Microsoft ploughs $100m into trumpeting Bing search

LONDON - Microsoft is planning a large-scale advertising push for its new search engine, rumoured to be called Bing, as the company tries to lure web users away from defaulting to Google as their main search tool.

According to AdAge, Microsoft has developed a $100m advertising campaign for Bing, created by JWT, which will canvas the web, TV, print and radio following the search engine's public debut at the 'D: All Things Digital' conference in California this week.

Microsoft UK refused to comment on the report or reveal when and whether the ads will be shown in the UK.

WPP-owned JWT won Microsoft's global B2B account last summer, taking it from incumbent McCann Erickson.

The campaign will not target rivals Google or Yahoo! specifically, but will appeal to web users to rethink the way they search, asking whether the "other" search engines really solve their problems.

The campaign is based on Microsoft's research. It revealed 42% of consumer searches required refinement and that 25% of clicks are the back button. The same data also revealed 65% of web users are satisfied with their current search engine.

Bing, which had been operating under the name Kumo during in-house trials, uses a unique interface which, Microsoft hopes, allows users to find what they are looking for on the first try.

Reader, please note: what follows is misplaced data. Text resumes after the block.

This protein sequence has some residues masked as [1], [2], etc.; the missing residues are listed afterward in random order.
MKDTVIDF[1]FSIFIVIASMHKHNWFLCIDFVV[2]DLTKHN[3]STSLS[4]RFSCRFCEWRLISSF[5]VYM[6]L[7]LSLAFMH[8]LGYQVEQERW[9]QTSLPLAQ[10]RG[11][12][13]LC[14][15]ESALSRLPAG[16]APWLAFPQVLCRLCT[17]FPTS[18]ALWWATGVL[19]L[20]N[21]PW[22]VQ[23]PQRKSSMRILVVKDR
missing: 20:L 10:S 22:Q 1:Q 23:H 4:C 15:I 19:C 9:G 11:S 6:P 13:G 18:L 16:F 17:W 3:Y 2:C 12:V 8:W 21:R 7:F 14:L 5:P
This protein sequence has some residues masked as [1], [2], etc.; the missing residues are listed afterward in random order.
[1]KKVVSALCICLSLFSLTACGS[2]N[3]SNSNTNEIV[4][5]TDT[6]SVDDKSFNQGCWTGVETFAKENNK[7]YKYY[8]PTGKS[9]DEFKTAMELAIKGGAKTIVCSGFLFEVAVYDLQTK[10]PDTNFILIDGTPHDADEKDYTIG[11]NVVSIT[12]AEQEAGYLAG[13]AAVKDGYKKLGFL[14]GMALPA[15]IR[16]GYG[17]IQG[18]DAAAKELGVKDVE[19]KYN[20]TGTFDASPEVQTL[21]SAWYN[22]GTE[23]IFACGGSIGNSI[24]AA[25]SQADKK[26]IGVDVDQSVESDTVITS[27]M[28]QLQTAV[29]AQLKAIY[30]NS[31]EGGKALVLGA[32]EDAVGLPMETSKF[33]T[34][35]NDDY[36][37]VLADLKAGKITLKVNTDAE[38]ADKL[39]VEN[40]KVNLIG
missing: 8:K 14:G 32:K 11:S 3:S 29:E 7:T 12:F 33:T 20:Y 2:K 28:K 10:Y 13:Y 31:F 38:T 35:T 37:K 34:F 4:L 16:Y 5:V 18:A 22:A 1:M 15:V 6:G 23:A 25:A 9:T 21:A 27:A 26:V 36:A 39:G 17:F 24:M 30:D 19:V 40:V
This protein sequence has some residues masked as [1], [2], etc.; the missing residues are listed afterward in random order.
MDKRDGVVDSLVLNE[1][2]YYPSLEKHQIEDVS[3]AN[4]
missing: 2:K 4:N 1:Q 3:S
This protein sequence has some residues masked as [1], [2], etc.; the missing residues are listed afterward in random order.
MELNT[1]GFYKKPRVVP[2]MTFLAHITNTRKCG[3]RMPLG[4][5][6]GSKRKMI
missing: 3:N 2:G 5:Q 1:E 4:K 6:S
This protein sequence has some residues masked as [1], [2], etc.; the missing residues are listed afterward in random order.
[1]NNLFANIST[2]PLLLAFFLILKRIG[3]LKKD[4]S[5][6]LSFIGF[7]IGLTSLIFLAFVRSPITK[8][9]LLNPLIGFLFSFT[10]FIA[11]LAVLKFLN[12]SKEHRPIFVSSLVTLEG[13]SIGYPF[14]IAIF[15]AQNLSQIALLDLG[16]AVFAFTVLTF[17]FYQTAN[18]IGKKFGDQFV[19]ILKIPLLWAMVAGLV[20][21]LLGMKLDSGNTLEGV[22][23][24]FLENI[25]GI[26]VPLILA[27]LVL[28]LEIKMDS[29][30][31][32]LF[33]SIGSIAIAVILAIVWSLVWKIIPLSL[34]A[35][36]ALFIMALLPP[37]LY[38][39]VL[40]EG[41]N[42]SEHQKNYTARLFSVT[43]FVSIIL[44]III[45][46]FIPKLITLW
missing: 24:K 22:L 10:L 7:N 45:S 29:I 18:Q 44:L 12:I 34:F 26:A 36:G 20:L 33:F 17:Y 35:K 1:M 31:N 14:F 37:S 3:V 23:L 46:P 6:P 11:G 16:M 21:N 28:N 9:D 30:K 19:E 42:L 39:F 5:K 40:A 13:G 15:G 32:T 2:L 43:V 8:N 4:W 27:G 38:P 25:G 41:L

When searching Bing, say for an Audi S8, a set of separate tabs on the left hand side of the page will offer related categories, such as for parts, used cars, accessories and sales, while a search for musicians, such as Taylor Swift, brings tags such as songs, lyrics, biography and albums.

Microsoft currently sits third in the US search market with an 8% share, following Yahoo! (20%) and Google (64%), according to ComScore.

Whether Microsoft's product is better than Google's or Yahoo!'s is irrelevant, say analysts, and the company's biggest hurdle will be to steer users away from the Google brand.

According to Ad Age, Google conducted an internal survey which revealed users preferred search engines with the Google logo plastered on top, regardless of the search results shown.

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